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Glob Chang Biol. 2017 Apr;23(4):1425-1435. doi: 10.1111/gcb.13522. Epub 2016 Oct 20.

Range shifts or extinction? Ancient DNA and distribution modelling reveal past and future responses to climate warming in cold-adapted birds.

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Department of Bioinformatics and Genetics, Swedish Museum of Natural History, Stockholm, Sweden.
Department of Zoology, Stockholm University, Stockholm, Sweden.
Centro de Ciencias de la Complejidad, Universidad Nacional Autónoma de México, Ciudad de México, México.
Department of Arctic and Marine Biology, UiT The Arctic University of Norway, Tromsø, Norway.
Mammoth Site of Hot Springs, SD, Inc., Hot Springs, NC, USA.
Institute of Systematics and Evolution of Animals, Polish Academy of Sciences, Kraków, Poland.
British Geological Survey, Nottingham, UK.
Institute of Archaeology, University of Oxford, Oxford, UK.
Institute for the Analysis of Change in Contemporary and Historical Societies, Université Catholique de Louvain, Louvain-la-Neuve, Belgium.
Service of Prehistory, University of Liège, Liège, Belgium.
Department of Ecology and Genetics, Evolutionary Biology Centre, Uppsala University, Uppsala, Sweden.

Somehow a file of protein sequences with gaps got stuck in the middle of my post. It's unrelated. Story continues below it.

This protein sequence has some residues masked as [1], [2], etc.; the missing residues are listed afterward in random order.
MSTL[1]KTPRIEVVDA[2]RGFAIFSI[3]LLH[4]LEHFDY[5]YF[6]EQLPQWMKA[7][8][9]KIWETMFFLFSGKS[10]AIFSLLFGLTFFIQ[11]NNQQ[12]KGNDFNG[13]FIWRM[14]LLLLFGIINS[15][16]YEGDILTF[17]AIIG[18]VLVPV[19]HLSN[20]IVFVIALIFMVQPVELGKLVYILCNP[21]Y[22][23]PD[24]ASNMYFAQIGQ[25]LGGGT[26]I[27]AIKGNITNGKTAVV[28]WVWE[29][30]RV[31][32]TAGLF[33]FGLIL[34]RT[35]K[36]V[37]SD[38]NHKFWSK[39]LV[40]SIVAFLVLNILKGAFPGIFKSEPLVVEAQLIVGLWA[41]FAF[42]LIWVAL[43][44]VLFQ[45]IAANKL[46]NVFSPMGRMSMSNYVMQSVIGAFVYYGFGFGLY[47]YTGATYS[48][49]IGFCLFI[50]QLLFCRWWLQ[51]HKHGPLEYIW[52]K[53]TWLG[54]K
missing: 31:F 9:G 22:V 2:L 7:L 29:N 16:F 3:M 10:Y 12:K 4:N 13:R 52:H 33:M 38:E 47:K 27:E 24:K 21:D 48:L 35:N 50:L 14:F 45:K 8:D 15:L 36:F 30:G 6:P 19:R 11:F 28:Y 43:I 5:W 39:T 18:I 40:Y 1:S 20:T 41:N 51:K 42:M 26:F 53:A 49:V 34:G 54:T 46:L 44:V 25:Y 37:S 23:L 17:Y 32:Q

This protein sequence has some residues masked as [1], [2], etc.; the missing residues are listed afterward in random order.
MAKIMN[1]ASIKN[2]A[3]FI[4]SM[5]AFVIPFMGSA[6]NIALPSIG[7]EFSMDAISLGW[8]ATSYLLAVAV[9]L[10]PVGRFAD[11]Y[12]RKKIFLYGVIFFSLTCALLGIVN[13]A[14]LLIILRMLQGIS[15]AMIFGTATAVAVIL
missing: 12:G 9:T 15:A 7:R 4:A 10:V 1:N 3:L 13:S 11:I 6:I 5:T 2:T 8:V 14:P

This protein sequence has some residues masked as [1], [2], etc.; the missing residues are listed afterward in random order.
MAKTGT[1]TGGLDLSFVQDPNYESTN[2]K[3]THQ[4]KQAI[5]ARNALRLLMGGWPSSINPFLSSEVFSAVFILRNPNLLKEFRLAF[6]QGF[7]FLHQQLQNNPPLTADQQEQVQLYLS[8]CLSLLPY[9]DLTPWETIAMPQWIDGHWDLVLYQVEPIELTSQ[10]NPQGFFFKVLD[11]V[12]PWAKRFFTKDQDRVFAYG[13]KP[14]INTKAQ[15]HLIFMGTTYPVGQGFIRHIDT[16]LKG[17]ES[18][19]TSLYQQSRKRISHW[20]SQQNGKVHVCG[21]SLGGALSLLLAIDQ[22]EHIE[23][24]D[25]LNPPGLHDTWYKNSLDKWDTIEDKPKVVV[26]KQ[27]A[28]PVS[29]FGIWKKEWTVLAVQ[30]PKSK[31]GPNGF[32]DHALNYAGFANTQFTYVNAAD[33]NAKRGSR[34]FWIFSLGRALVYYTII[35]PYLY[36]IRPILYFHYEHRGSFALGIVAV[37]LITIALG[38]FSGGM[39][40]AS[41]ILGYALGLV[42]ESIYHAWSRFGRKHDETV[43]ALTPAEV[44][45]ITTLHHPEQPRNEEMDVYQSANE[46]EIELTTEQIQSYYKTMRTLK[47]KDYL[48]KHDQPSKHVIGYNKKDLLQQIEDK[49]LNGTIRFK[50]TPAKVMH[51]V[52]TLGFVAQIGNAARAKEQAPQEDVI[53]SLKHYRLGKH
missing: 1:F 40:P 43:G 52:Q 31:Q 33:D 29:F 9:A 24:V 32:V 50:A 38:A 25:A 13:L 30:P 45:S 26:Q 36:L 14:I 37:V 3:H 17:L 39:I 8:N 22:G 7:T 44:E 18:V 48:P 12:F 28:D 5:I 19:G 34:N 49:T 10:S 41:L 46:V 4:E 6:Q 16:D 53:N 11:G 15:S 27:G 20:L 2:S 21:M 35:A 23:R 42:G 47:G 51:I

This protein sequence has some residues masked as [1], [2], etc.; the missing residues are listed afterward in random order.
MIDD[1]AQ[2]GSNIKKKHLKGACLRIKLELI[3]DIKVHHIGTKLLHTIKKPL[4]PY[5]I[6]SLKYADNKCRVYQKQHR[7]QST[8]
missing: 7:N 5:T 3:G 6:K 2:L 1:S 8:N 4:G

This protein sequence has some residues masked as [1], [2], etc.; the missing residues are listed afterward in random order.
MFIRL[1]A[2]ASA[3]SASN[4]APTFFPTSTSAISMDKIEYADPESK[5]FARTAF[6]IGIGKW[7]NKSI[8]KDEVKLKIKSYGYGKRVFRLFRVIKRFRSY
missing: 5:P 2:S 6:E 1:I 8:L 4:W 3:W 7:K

School of Applied Sciences, Bournemouth University, Dorset House, Talbot Campus, Poole, UK.


Global warming is predicted to cause substantial habitat rearrangements, with the most severe effects expected to occur in high-latitude biomes. However, one major uncertainty is whether species will be able to shift their ranges to keep pace with climate-driven environmental changes. Many recent studies on mammals have shown that past range contractions have been associated with local extinctions rather than survival by habitat tracking. Here, we have used an interdisciplinary approach that combines ancient DNA techniques, coalescent simulations and species distribution modelling, to investigate how two common cold-adapted bird species, willow and rock ptarmigan (Lagopus lagopus and Lagopus muta), respond to long-term climate warming. Contrary to previous findings in mammals, we demonstrate a genetic continuity in Europe over the last 20 millennia. Results from back-casted species distribution models suggest that this continuity may have been facilitated by uninterrupted habitat availability and potentially also the greater dispersal ability of birds. However, our predictions show that in the near future, some isolated regions will have little suitable habitat left, implying a future decrease in local populations at a scale unprecedented since the last glacial maximum.


Lagopus ; Pleistocene; approximate Bayesian computation; climate change; colonization; extinction; palaeogenetics; phylogeography; species distribution modelling

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